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MSN + eBay + XM = Advertising 2010 August 7, 2006

Posted by Bill in Online Advertising.

Last Friday’s Wall Street Journal discussed the new e-Media Exchange, an automated ad auction exchange created by disgruntled blue-chip advertisers, with technology managed by eBay. The advertisers, which include Toyota, Wal-Mart, Microsoft, Hewlett-Packard, and Home Depot, have decided to move away from unaccountable, non-transparent, human-controlled networks, creating, instead, an exchange that sells cable and broadcast TV, radio, and print ads through automated auctions. Automated auctions are more accountable because 1) in any auction, the market–and not the networks–set pricing; and 2) because technology allows for better metrics, and better metrics let advertisers know that they’re getting their money’s worth.

Meanwhile, also last week, Google sealed a deal to offer radio advertising through XM Satellite Radio. (Google has already purchased major radio advertising software vendor dMarc, earlier this year.) Put together, the XM deal and the Exchange demonstrate why auction-based advertising will be the new norm by 2010. To see why, you need to start with a small detour through MSN adCenter.

AdCenter, MSN Search’s advertising network, serves up ads based on highly granular demographic information, including a searcher’s geography, socioeconomics, gender, and the time of day or week of the search (dayparting). For those who know how to leverage that data, adCenter offers targeting capabilities that once lay beyond advertisers’ wildest dreams. Whereas keywords let you respond to a searcher’s intent, deeper demographics show you whose intent you’re responding to–helping you send the right message, to precisely the right person (the holy grail of all advertising). AdCenter works because Microsoft has a treasure-trove of demographic information, collected through subscriber services like Hotmail. (Full disclosure: my own firm, Did-it, worked with Microsoft to help develop adCenter.)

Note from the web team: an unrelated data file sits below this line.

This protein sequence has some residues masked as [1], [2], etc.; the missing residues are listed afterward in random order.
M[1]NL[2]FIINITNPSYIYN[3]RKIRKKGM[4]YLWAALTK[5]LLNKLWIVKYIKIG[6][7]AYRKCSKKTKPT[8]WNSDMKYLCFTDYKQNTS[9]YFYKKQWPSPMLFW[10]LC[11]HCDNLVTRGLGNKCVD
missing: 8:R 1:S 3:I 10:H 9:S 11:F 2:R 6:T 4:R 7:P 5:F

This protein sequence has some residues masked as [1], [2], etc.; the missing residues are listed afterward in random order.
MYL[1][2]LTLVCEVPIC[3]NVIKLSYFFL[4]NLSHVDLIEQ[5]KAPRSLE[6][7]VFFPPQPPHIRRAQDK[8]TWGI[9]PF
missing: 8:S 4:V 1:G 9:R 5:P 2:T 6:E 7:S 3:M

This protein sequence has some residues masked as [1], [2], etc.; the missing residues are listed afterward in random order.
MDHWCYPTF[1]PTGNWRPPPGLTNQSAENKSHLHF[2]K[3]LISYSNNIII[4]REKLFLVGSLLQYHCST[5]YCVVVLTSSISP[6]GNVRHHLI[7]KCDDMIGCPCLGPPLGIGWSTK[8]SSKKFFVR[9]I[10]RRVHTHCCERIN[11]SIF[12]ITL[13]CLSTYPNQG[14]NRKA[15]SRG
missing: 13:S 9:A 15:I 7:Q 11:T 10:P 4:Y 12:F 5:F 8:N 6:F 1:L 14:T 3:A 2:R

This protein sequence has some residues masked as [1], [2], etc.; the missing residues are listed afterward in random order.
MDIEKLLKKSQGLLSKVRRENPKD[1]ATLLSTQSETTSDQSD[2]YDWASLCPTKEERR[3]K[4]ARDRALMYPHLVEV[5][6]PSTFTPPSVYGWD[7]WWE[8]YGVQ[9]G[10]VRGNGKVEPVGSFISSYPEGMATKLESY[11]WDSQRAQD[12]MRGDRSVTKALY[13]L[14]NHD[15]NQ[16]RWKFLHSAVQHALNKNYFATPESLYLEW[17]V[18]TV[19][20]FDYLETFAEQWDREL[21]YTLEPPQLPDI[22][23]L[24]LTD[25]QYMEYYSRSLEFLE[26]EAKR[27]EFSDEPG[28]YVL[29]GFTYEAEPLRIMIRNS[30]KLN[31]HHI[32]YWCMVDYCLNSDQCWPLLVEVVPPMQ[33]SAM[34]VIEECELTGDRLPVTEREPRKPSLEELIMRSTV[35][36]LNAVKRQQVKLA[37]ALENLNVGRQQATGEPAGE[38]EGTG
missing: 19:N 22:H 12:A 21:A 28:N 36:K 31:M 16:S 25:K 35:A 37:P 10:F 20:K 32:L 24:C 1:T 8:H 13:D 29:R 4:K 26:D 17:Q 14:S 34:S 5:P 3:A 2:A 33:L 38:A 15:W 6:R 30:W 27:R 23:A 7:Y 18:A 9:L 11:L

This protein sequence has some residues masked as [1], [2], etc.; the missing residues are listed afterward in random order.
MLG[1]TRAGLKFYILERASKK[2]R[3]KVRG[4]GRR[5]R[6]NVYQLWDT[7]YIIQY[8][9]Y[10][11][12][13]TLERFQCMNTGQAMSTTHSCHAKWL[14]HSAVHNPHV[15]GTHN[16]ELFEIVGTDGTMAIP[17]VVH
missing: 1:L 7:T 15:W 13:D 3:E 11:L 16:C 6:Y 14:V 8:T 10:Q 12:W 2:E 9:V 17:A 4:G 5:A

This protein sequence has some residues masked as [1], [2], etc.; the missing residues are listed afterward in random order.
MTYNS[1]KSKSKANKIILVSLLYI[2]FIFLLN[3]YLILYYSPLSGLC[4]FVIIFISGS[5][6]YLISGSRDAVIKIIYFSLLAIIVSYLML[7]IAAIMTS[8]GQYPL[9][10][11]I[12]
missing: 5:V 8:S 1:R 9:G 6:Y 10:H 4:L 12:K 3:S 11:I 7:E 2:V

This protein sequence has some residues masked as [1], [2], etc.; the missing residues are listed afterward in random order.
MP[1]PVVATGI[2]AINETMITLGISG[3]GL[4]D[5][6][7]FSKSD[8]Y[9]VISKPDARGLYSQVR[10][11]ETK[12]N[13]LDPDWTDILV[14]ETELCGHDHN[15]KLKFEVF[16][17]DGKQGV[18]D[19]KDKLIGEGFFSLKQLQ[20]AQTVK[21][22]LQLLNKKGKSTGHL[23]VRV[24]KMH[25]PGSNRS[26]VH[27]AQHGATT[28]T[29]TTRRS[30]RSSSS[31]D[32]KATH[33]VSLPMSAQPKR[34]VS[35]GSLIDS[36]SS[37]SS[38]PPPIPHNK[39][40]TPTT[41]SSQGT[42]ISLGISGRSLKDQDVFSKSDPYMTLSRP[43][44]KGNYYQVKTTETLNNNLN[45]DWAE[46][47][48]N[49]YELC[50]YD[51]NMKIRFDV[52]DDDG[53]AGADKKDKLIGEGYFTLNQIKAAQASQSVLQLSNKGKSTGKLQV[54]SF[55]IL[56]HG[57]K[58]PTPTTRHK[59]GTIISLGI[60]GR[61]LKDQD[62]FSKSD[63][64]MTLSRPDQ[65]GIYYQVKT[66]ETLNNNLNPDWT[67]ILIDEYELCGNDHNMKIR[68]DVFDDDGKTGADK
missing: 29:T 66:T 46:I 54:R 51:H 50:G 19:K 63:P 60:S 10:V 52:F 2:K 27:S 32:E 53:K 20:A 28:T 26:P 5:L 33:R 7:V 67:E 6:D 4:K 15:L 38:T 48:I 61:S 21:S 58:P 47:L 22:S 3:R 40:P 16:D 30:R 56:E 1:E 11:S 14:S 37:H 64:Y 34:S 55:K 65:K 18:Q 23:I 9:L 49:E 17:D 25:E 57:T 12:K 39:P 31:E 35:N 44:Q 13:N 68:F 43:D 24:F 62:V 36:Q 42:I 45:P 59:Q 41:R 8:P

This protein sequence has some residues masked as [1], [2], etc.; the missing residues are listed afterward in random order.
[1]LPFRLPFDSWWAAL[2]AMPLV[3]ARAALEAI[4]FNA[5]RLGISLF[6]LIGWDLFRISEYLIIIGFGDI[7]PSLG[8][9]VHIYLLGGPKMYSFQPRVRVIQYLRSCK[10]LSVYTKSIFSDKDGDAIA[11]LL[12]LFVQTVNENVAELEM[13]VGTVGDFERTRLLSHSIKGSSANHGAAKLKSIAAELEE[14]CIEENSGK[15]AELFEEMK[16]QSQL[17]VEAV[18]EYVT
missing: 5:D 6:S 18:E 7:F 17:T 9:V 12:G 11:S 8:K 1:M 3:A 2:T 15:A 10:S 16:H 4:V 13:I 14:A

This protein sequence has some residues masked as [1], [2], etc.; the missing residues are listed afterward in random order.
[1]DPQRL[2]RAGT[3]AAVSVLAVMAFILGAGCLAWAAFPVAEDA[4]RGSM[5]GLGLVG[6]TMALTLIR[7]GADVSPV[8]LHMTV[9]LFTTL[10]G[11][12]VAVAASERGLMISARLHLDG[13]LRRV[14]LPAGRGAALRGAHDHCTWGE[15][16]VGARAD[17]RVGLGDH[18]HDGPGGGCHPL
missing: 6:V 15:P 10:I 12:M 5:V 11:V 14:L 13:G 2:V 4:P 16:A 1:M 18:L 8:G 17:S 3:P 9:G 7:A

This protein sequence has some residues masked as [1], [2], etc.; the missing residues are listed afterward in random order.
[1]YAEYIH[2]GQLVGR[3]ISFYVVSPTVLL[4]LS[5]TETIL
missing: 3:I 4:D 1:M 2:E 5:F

The new auction-based media are positioned to take the adCenter model, and push the concept beyond the online world, into the offline one. Both XM Radio and cable TV operate through subscriber bases; so they’ve got the capability to leverage their user data to deliver more relevant ads. Meanwhile, through relationships with the auto manufacturers that install XM Radios, XM is able to know the type of car it’s delivering ads to (which translates into socioeconomic metrics); and it can apply GPS tracking to know where a listener is positioned–which is key information for providing locally-targeted ads.

From this perspective, it may not be a coincidence that Microsoft and Toyota (which installs XM radio in its cars) are both key forces behind the formation of the e-Media Exchange: both know, firsthand, what’s to be gained from knowing your audience. It also may not be a coincidence that, while e-Media Exchange’s site offers a wide range of traditional media options, the service’s PR seems to be talking primarily about its cable TV offerings–cable being a resource with very rich data about its subscribers.

For now, e-Media Exchange advertisers seem to be turning to auction-based media only on a smaller scale. Home Depot’s senior vice president of marketing, Roger Adams, predicted a “two-tier upfront”–with remnant inventory like after-hours TV going up for live auction; and prime time continuing to be handled by human-run networks. The reasoning, explains Adams, is that prime-time slots include tricky buys like product placement; the implication being that product placement is too complicated a proposition to leave to mere auction-management technology.
Whether that thinking is a) truly reflective of advertisers’ thinking, b) a way to appease ad networks with which advertisers still need to do business, or c) simply code for “let’s try this out and see what happens”-is entirely a matter of conjecture.

Regardless, it’s faulty logic: the trickier your advertising problems are, the better accountability and more sophisticated analytics you need. And advertising is getting trickier all the time, while accountability is increasingly becoming the mantra of upper management. Sooner or later, advertisers will publicly acknowledge this, and adopt auction-based media buys full-force. I’m betting that it will be sooner rather than later.


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